Canon PowerShot A720 IS Concise Review
Timing & Performance
Like most Canon compacts, the A720 IS is reasonably rapid. It's not going to challenge any DSLRs in any of the timing tests but it's prompt at waking up, switching modes and the crucial things such as focusing speed. Many of the A720 IS's timings are identical to its cousin the IXUS SD870 IS, which you might expect, as they share sensors and processors. The A720 IS only really starts to lose out when functions require the lens to be zoomed (start-up and zooming), because it has a larger, longer lens that takes a bit more time to shunt about.
It's no speed demon and you'd need a lot of luck to capture great images in fast-moving situations, but as compacts go, it's perfectly acceptable. There is lag but it's mainly caused by focusing speed, rather than any major processing delay between the shutter being pressed and the camera responding.
All times calculated as an average of three operations. Unless otherwise stated all timings were made on a 3264 x 2448 Fine JPEG image (approx. 4,000 KB per image). The media used for these tests was a 1.0 GB Sandisk Extreme III card.
|Power: Off to Record||With startup animation disabled||1.3|
|Power: Off to Play||Image displayed||0.9|
|Power: Record to Off||All activity ceased||2.1 *1|
|Power: Play to Off||When buffer is empty, lens retracted||0.2|
|Power: Play to Off||When buffer is empty, lens extended||1.4|
|Record Review||Image displayed||0.9|
|Mode: Play to Record||(Lens already extended)||1.1|
|Play: Magnify||To full magnification (10x)||0.9|
|Play: Image to Image||Time to display each saved image||0.3 *2|
|Play: Thumbnail view||3 x 3 thumbnails||0.6|
|Zoom from Wide to Tele||35 to 210 mm (6 x)||1.9|
|Half-press Lag (Focus time)||Wide angle||~0.6|
|Half-press Lag (Focus time)||Telephoto||~0.6|
|Pre-focus Lag (S1>S2)||LCD live view||~0.1 *3|
|Full-press Lag (0->S2)||LCD live view, wide angle||~0.5|
|Off to Shot Taken||LCD live view||1.8|
|Shot to Shot||Flash off||1.7|
|Shot to Shot||Flash on ( red eye reduction on / off)||2.6 / 3.5 *4|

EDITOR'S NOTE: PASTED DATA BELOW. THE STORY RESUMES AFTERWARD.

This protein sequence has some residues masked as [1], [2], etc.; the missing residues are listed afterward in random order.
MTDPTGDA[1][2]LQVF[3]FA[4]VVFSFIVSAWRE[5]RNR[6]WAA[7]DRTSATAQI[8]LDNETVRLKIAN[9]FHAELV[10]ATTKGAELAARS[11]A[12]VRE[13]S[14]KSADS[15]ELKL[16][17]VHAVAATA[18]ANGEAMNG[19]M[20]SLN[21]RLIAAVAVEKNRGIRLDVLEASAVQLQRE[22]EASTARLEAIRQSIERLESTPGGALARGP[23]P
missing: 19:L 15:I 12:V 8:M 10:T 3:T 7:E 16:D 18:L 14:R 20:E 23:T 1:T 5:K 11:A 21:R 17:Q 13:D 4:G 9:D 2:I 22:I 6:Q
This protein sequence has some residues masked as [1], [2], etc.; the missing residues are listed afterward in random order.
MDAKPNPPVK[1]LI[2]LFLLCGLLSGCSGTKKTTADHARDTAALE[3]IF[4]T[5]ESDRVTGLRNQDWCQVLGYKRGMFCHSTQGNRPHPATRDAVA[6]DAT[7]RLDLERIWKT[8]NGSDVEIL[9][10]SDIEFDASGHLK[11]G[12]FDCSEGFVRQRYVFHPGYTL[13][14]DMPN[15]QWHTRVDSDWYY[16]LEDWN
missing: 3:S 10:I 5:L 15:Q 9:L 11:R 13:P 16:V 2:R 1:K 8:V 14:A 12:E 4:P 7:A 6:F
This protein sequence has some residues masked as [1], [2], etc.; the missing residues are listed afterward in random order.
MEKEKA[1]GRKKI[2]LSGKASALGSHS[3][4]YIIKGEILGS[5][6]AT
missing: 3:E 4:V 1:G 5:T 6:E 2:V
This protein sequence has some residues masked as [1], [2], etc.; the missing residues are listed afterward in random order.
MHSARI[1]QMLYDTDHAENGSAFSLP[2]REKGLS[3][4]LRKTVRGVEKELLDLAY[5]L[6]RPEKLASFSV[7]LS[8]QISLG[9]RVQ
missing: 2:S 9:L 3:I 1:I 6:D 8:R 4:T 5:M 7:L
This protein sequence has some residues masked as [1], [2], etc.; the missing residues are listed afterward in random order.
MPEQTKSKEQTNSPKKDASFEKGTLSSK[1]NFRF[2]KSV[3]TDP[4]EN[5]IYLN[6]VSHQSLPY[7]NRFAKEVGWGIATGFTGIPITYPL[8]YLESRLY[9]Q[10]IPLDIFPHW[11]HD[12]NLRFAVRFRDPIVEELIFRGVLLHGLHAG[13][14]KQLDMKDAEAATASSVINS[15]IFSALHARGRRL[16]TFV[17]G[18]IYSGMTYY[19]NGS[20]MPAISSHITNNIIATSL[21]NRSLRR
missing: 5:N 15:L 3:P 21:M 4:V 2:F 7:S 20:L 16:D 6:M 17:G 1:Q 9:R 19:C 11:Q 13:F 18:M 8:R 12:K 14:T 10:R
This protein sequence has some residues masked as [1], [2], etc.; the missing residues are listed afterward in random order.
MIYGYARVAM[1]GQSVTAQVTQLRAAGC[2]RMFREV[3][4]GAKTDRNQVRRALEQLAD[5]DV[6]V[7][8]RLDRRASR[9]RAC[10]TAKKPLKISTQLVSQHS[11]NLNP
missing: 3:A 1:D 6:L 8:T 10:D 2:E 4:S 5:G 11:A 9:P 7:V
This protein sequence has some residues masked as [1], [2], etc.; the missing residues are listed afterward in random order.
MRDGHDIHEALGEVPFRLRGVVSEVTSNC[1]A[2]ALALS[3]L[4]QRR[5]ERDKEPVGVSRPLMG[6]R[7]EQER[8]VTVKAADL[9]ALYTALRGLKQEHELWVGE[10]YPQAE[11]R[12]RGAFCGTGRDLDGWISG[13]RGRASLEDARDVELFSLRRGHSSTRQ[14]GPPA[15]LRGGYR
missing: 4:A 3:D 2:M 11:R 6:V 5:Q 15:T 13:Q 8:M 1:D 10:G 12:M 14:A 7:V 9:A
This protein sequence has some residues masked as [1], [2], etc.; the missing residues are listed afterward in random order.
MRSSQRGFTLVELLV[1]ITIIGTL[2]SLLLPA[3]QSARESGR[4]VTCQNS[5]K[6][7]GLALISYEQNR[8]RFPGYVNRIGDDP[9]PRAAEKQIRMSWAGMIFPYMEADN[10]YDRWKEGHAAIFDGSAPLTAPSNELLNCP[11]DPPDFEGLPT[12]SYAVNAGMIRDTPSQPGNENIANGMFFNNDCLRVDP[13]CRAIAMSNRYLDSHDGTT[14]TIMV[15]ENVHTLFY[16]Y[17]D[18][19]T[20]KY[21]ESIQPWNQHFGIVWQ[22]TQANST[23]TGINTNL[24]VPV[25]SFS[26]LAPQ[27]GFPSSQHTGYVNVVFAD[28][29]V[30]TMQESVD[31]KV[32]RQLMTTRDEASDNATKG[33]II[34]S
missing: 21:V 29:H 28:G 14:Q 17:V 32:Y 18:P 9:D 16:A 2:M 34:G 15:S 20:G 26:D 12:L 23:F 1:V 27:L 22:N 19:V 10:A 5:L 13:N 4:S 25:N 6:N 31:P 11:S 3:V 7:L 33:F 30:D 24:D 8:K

|*1||Camera takes a further 1.4 seconds to power down if the lens is zoomed to its full extent.|
|*2||With transition effects turned off - these increase the time|
|*3||Actual shutter lag appears to make up around 0.04 of this delay, with LCD lag making up the rest|
|*4||Flash recycle time will vary widely according to shooting distance and battery condition - at the long end of the zoom it can reach 7 or 8 seconds.|
Continuous drive mode
THe A720 IS has Canon's familiar 'pedestrian but unlimited' continuous shooting mode. The larger sensor with the additional data it generates means that the continuous shooting rate is actually slower than on the preceding model. So you get 1.3 frames per second until the battery runs out, the card fills, the light fails, your finger cramps-up or the world ends - whichever happens first.
Although it's unlikely that many users of a camera such as this will need to shoot such long sequences, it's nice to know you can if you want to. There are competing cameras that will shoot faster, but only for short bursts, so if this is a feature you feel you need, then it's worth having a think about whether it's speed or longevity of shooting that you're after.
File writing / playback performance
The A720 IS takes around 1.1 seconds to process and save a ~4.0MB 8MP/Super Fine JPEG (exact size depends on the complexity of the image being shot); which is pretty swift. Given this relatively fast performance, it makes sense to use a fast card to prevent adding a bottleneck to the process. Playback is also very speedy, with full size images taking under a third of a second to display (if you use the fancy transition options it takes a little longer to scroll through images, but it sure looks nice). Like many Canons, you can scroll through low-res previews of your images (at about 10 frames per second), if you want to rush back and show someone a shot you took earlier.
The A720 IS runs on two AA batteries, which as usual brings benefits (universal availability) and problems (limited capacity and slower than usual flash recycling) in almost equal measure. CIPA standard testing suggests you can expect to get around 140 shots out of the camera with Alkaline batteries or 400 with NiMh rechargeables. You should be able to more than double these figures if you keep the LCD turned off but we don't seriously recommend this as a course of action unless you are hundreds of miles from the nearest supplier of batteries.